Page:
16 Great Lessons From This Week’s Big HR-fest in Washington

by Pat DiDomenico on June 22, 2016

This year, the HR Soapbox didn’t need to travel far to cover the big annual HR-palooza that is the Society for Human Resource Management (SHRM) conference. We joined more than 15,000 other HRers right here in Washington, D.C., from June 19-22. If you weren’t able to make it, no problem … here are some of the best nuggets of wisdom left behind by the 200+ speakers:


1. EMPLOYEE FEEDBACK. “Until we reward people for disagreeing with us, we won’t get the truth from them … you can have disagreement or you can have dishonesty.” – Joe Gerstandt, author, Social Gravity

2. TRAINING MANAGERS. “The worst thing organizations can do is hire or promote the most technically competent person to management and not set them up for success.”  – Sharlyn Lauby, president, ITM Group 

3. BODY LANGUAGE. “Pay attention to how you hold your body. Are you hunching your shoulders? Or are you holding them back and down? Are you crossing your arms and holding yourself? … It comes down to this one dimension—expansion vs. contraction.” – Amy Cuddy, Harvard Business School professor

4. DISCIPLINE WRITE-UPS. “Whenever possible, include the employee’s response to your warning. This documents that you listened to the employee’s side of the story and it makes you look good in the eyes of the law.” – Paul Falcone, author of 75 Ways to Hire, Develop and Keep Great Employees.



5. HARASSMENT. “Harassment is harassment, regardless of how it’s communicated—face-to-face, email, texting, Facebook, Twitter, YouTube—and the same rules apply.” – Joe Beachboard, Ogletree Deakins

6. POLITICAL TALK AT WORK. “Employers cannot have policies that prohibit all political discussions, as this is considered protected concerted activity … But it is important for employers to monitor such discussions to ensure that they do not lead to bullying or threatening behaviors between employees.” – Edward Yost, SHRM employee relations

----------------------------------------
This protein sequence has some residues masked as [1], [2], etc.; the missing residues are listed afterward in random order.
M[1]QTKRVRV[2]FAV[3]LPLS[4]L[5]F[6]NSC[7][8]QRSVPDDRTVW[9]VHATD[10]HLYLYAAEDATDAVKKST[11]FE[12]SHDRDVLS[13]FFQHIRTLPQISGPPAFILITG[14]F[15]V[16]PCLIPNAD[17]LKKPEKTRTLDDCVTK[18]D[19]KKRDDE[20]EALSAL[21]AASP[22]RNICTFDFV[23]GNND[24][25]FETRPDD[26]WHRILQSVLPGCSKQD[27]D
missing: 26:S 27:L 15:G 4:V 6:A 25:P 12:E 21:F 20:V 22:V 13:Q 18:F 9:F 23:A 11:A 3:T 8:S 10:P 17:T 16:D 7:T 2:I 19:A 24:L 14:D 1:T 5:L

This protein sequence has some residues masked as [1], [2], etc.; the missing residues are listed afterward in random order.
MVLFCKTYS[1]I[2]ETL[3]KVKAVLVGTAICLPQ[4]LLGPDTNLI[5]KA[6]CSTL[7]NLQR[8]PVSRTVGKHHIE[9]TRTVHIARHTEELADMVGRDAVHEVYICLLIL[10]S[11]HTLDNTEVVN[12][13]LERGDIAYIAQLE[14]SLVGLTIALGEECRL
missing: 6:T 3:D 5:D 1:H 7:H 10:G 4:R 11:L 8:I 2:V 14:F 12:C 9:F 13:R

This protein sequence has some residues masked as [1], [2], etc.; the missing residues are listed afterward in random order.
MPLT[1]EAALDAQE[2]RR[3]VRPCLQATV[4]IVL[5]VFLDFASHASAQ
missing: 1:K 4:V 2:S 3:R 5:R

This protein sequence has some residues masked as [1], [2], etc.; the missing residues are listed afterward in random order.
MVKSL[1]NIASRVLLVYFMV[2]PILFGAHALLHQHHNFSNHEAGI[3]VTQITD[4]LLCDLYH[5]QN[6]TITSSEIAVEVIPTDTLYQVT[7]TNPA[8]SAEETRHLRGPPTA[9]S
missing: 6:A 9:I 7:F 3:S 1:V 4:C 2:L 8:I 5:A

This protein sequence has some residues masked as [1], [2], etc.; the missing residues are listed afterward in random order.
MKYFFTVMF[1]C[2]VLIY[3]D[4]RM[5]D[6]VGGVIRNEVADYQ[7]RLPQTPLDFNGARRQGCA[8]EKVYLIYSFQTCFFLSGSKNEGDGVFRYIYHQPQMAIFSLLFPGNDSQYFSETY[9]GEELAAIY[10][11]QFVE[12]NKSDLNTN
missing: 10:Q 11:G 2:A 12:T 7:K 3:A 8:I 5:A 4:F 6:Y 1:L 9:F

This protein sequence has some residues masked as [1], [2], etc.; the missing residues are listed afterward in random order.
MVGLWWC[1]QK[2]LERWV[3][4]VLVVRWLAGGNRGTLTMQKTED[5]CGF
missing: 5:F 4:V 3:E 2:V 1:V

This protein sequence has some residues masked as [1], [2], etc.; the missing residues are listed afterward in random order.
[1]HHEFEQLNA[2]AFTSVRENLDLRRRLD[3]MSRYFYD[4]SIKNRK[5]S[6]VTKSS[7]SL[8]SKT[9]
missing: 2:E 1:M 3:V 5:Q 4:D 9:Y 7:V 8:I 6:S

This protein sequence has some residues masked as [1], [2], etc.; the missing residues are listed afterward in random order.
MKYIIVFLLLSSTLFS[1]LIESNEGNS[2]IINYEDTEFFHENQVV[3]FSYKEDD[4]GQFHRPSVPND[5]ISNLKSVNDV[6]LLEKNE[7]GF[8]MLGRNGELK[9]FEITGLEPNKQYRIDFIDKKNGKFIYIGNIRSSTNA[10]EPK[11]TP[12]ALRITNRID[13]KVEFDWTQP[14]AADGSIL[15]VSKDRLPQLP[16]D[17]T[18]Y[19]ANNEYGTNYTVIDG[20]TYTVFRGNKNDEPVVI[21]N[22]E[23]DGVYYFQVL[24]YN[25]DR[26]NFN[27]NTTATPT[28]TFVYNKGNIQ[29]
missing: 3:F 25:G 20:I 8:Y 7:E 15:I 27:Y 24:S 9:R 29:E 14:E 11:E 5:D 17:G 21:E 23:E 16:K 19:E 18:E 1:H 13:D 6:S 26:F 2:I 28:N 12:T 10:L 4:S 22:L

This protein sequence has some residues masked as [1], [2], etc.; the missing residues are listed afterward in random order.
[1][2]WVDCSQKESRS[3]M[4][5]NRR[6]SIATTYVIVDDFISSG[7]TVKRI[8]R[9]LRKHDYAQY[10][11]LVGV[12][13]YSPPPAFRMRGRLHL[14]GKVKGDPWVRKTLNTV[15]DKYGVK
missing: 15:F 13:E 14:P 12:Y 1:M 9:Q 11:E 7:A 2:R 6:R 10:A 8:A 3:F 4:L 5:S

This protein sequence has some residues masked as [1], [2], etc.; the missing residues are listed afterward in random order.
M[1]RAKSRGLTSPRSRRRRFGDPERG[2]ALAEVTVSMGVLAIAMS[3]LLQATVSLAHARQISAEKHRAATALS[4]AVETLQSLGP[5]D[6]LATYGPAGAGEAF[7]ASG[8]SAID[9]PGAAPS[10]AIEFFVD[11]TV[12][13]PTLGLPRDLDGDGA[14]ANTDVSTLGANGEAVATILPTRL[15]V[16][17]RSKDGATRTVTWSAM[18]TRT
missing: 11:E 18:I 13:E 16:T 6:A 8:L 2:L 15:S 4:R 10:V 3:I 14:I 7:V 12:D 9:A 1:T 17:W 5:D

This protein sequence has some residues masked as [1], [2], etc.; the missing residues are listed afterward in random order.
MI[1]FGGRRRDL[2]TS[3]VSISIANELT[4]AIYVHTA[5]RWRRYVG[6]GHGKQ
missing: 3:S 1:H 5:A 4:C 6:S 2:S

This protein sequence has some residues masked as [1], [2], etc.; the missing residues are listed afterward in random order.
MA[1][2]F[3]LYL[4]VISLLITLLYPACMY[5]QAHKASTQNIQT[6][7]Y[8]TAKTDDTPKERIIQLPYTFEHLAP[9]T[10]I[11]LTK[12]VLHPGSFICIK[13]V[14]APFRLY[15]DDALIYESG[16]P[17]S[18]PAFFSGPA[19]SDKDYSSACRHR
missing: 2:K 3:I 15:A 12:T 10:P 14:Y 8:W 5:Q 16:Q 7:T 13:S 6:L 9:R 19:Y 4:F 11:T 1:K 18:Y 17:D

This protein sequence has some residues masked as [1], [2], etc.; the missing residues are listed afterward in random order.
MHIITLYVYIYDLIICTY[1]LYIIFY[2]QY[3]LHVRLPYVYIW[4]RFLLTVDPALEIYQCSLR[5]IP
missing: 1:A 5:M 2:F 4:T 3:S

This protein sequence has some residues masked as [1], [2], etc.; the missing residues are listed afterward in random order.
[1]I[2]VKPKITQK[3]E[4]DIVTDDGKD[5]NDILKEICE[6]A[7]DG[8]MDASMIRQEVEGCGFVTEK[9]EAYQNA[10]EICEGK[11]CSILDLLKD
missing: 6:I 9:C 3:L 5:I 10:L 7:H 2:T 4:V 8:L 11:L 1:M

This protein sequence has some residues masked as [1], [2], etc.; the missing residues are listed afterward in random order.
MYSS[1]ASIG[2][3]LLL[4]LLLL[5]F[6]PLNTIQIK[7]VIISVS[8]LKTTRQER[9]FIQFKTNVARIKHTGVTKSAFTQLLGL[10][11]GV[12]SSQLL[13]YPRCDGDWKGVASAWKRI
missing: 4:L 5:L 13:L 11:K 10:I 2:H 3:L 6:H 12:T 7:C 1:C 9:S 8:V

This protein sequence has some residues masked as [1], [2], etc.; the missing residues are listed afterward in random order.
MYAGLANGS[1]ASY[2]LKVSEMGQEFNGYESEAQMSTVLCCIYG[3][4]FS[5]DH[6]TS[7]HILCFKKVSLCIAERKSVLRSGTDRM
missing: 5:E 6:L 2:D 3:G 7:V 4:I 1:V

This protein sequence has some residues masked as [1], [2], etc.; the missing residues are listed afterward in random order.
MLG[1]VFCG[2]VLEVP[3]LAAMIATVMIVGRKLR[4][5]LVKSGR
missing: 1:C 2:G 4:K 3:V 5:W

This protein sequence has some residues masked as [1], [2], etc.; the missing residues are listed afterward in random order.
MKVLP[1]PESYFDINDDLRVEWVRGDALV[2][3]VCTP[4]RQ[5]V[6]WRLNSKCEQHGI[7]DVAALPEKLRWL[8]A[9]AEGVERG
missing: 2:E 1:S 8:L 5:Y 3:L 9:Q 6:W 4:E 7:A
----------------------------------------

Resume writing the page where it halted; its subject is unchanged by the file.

7. ACCOMMODATING DISABILITIES. “Claiming an accommodation costs too much is almost always a loser in court. The jury doesn’t care about that. Instead of focusing on financial cost, focus on the resulting impact on the co-workers [such as extra hours that need to be worked].” – Pavneet Uppal, Fisher & Phillips 

8. IMMIGRATION. “It doesn’t matter who wins the presidency. I think we’re going to see a clampdown on employer-based immigration.”  – Michael Aitken, SHRM’s VP of Government Affairs

9. PRE-HIRE TESTING. “Never assume that someone cannot perform the essential functions of the job … that is the biggest mistake employers make with the ADA.” – Shayna Balch, Fisher & Phillips

10. HARASSMENT TRAINING. “For [training] to matter, employees have to feel their leaders are being authentic … They have to believe that leaders mean what they say when they claim to want to stop harassment … We’re trying to change behaviors. The best way to do that is to create a culture where it’s just not cool to sexually harass someone or racially harass someone.” – Chai Feldblum, EEOC commissioner, speaking about the EEOC’s new Study on Harassment in the Workforce, which said corporate training has had virtually no effect on the amount of workplace harassment in the past 30 years. 

11. EMPATHY AS A LEGAL STRATEGY. “When people come to HR, first and foremost they are coming to you because they need help. Just put yourself in their shoes for a moment. Quite often, that is one of the easiest ways to save yourself a lot of legal trouble.” – Louis Lessig, Brown & Connery

12. HR INVESTIGATIONS. “A lot of people will tell you an investigator’s job is to uncover the truth. It’s not about the truth, because everybody has their own ‘truth.’ Our job as investigators is to find out what happened. They’re not the same.” – Allison West, Employment Practice Specialists


13. INCENTIVE PLANS. “Is your organization’s culture ready for an incentive plan? Some cultures are competitive; some are collaborative. It’s important to identify your culture before you decide which incentives to offer employees.” – Karen Vujtech, managing director, Total Rewards Consulting 

14. WELLNESS. “Too many wellness programs are focused on competition [walking competitions, etc.] … Let’s focus on helping our employees get healthier.” – Brad Cooper, CEO, US Corporate Wellness. Cooper noted examples of employer-run FitBit walking competitions in which workers have been caught cheating by attaching their FitBits to a dog’s leg (and then playing fetch) or even attaching it to a fan blade to falsely increase their number of “steps.” “There’s always a way to cheat,” said Cooper. “So it’s important to focus on the meaning of the event, not just the competition.”

15. RECOGNITION. “Sixty-five percent of American workers said they received no appreciation all last year for the good work they had done. Yet, the second most important thing people want from their jobs is full appreciation.” – Barbara Glanz, Barbara Glanz Communications

16. RECRUITING.CEOs say the No. 1 challenge facing companies today is talent — acquiring it and retaining it. So how do we acquire and retain the right talent? The key to success is differentiation.– Matt Kaiser, recruitment strategy manager, Ericsson

Category: HR Soapbox